Protestant Piety and Politics in Contemporary America

Harry R. Davis

Article Type: Article

Publication Date: 4/1/1983

Issue: Piety (Vol. 3, No 2, Spring, 1983)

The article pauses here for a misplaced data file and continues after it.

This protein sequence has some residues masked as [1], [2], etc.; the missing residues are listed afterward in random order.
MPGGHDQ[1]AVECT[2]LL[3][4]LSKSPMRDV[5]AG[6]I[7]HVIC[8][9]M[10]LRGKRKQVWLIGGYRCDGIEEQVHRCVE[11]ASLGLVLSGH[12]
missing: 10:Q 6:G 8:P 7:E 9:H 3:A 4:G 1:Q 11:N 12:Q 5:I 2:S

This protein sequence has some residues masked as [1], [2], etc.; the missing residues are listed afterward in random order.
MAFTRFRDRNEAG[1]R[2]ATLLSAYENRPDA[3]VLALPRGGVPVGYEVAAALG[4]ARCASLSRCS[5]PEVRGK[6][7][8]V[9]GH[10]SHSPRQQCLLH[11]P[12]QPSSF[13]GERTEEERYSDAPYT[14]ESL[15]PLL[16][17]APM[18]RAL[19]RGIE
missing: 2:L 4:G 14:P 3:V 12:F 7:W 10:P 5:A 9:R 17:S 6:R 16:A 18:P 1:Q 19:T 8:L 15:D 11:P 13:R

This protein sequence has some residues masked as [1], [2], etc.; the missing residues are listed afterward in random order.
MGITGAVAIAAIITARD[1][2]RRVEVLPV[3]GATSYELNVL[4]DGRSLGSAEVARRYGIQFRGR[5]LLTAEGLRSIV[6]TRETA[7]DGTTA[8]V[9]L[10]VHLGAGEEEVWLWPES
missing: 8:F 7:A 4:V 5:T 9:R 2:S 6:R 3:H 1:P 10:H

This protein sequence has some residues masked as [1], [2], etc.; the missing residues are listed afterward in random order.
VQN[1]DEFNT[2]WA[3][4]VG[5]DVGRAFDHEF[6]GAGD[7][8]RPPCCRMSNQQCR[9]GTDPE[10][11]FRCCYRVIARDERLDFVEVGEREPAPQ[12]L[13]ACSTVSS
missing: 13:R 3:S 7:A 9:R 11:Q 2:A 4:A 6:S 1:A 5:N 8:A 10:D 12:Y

The persistence of religion as a motivating force in modern politics tends to support a formulation widely shared among modern sociologists of religion: the religious beliefs of the people of a society decisively shape their cultural assumptions and values which in the long run legitimate their public institutions and guide their political choices. To the extent that this proposition may be valid, religion becomes a decisive category for social and historical analysis, and churches bear a tremendous burden of moral and political responsibility. In such a context, how should we understand what is happening to the relationship of the Protestant churches to the public order in the United States and appraise the performance of the churches in fulfilling this social responsibility? Essaying answers to such questions is a highly hazardous enterprise, but an urgent one which some thoughtful contemporary analysts are undertaking.

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